Why the Russia scandal will hurt Democrats more than Trump

Russia's President Vladimir Putin
Mikhail Klimentyev | TASS | Getty Images
Russia's President Vladimir Putin

As I travel the country reporting on injustice and life-or-death situations like big oil trampling on Standing Rock and lead-poisoning clouding minority communities in Flint and East Chicago, Indiana, I've been met by a painful smack of cognitive dissonance.

Establishment Democrats and some Republicans have made a collective mad dash to the cameras to convince the American people that Russiais the source of all of our ills.

Aiding them is the corporate media industrial complex, whose engines are humming along ferociously, offering 24/7 cable news airwaves and print columns to hyperventilate over Russia influencing our elections—allegations still unaccompanied by incontrovertible evidence—and the scary, big bear that is President Donald Trump's inner circle holding untoward calls with Russian officials.

Meanwhile, the blue-collar workers, millennials, and former Obama voters who abandoned Hillary Clinton and the Democratic Party in November, remain standing alone at the dance, with scarce outreach to them other than email blasts spinning Trump controversies into donation requests.

Instead, the corporate Democrats are sticking with their failed election campaign strategy: demonize and oppose Trump at all ends, making him so unpalatable to the majority of Americans, that they'll have no choice but to vote for Democrats.

Ask Clinton how that worked out.

Is Trump proving to be a menace to progress and basic American values? Absolutely.

Are the grassroots (no, sorry President Trump, George Soros isn't paying hundreds of thousands of protestors) protests swarming the country against Trump's xenophobic immigration and refugee policies a good thing? Absolutely.

Should the Democratic Party be leading the charge of that "resistance" to Trump's fascistic tendencies? Absolutely.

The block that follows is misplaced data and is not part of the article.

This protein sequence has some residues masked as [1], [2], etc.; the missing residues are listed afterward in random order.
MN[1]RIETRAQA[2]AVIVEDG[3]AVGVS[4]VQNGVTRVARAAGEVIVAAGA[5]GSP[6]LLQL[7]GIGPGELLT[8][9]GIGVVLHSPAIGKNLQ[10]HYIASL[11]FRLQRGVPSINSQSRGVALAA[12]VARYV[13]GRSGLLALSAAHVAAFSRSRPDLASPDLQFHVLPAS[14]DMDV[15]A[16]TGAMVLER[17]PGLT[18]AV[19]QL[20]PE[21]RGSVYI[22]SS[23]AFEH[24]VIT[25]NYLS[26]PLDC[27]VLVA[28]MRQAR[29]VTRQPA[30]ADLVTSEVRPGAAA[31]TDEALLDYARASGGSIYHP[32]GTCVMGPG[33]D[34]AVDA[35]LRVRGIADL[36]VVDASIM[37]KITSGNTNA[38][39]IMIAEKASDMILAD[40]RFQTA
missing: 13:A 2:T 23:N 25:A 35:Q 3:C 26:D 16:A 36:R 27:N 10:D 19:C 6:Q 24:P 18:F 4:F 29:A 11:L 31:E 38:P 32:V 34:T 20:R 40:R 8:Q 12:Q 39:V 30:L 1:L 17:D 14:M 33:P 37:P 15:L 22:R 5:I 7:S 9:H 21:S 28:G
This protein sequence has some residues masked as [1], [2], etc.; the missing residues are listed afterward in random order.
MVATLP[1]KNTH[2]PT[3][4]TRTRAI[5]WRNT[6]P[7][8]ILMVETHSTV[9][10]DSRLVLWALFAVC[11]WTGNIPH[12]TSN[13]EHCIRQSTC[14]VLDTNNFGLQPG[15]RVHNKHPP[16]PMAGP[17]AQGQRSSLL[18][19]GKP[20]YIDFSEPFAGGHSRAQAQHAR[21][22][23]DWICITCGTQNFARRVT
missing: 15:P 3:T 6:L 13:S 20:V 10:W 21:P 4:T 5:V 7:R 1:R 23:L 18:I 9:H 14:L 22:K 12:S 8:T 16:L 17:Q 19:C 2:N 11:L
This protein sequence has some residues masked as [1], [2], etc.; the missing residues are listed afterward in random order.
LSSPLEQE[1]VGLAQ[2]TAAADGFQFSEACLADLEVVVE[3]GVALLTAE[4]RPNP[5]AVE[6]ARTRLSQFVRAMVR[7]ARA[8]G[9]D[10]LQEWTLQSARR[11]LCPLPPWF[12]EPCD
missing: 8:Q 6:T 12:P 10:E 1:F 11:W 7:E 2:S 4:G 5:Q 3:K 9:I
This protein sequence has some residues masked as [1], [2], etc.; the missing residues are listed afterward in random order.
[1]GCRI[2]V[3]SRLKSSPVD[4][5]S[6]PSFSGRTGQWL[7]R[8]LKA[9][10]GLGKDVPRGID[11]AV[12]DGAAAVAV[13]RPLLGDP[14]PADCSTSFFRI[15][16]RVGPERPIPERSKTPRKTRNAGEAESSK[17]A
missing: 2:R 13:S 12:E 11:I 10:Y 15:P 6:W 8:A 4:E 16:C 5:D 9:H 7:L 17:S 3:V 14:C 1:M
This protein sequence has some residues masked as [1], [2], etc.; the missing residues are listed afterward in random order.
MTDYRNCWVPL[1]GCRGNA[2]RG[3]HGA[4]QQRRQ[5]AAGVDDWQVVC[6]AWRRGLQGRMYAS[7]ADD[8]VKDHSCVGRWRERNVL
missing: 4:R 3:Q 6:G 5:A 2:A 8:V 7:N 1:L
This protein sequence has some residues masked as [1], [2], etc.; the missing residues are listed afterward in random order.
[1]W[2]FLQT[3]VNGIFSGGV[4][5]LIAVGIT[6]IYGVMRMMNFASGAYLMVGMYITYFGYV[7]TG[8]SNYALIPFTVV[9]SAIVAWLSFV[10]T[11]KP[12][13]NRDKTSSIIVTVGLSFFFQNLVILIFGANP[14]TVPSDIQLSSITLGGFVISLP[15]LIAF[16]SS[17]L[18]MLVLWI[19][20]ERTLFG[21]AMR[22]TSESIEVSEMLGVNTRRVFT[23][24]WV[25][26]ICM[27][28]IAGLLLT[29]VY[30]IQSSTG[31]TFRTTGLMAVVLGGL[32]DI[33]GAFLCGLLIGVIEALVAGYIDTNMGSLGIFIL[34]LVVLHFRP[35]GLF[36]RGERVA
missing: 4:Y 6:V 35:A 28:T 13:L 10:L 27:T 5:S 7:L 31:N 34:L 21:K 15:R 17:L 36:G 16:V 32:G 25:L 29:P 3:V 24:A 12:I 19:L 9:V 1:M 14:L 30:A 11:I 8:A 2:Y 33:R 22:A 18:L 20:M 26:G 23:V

And should there be a mass pressure campaign to get Trump to release his taxes, so we can see the full extent of his ties to Russia, and an independent investigation into whether his campaign in any way coordinated with Russian officials during the presidential campaign.

Of course.

But, alas, resistance is not enough. On the issues the exploding progressive movement and reignited blue-collar workforce cares about, like jobs, student debt and health care, the Democratic Party continues to be absent.

"Democrats are sticking with their failed election campaign strategy: demonize and oppose Trump at all ends, making him so unpalatable to the majority of Americans, that they'll have no choice but to vote for Democrats. Ask Clinton how that worked out."

Aside from Senators Bernie Sanders and Tom Udall and House Representatives Tulsi Gabbard and Raul Grijalva, the Democratic Party has been largely MIA on the Dakota Access Pipeline, a crude oil pipeline currently being routed under the longest river in America, which upon its inevitable spill will poison the drinking water for the Standing Rock Sioux Tribe and 18 million others downstream. (Parent company Energy Transfer Partners has had 69 spills between in the last two years.)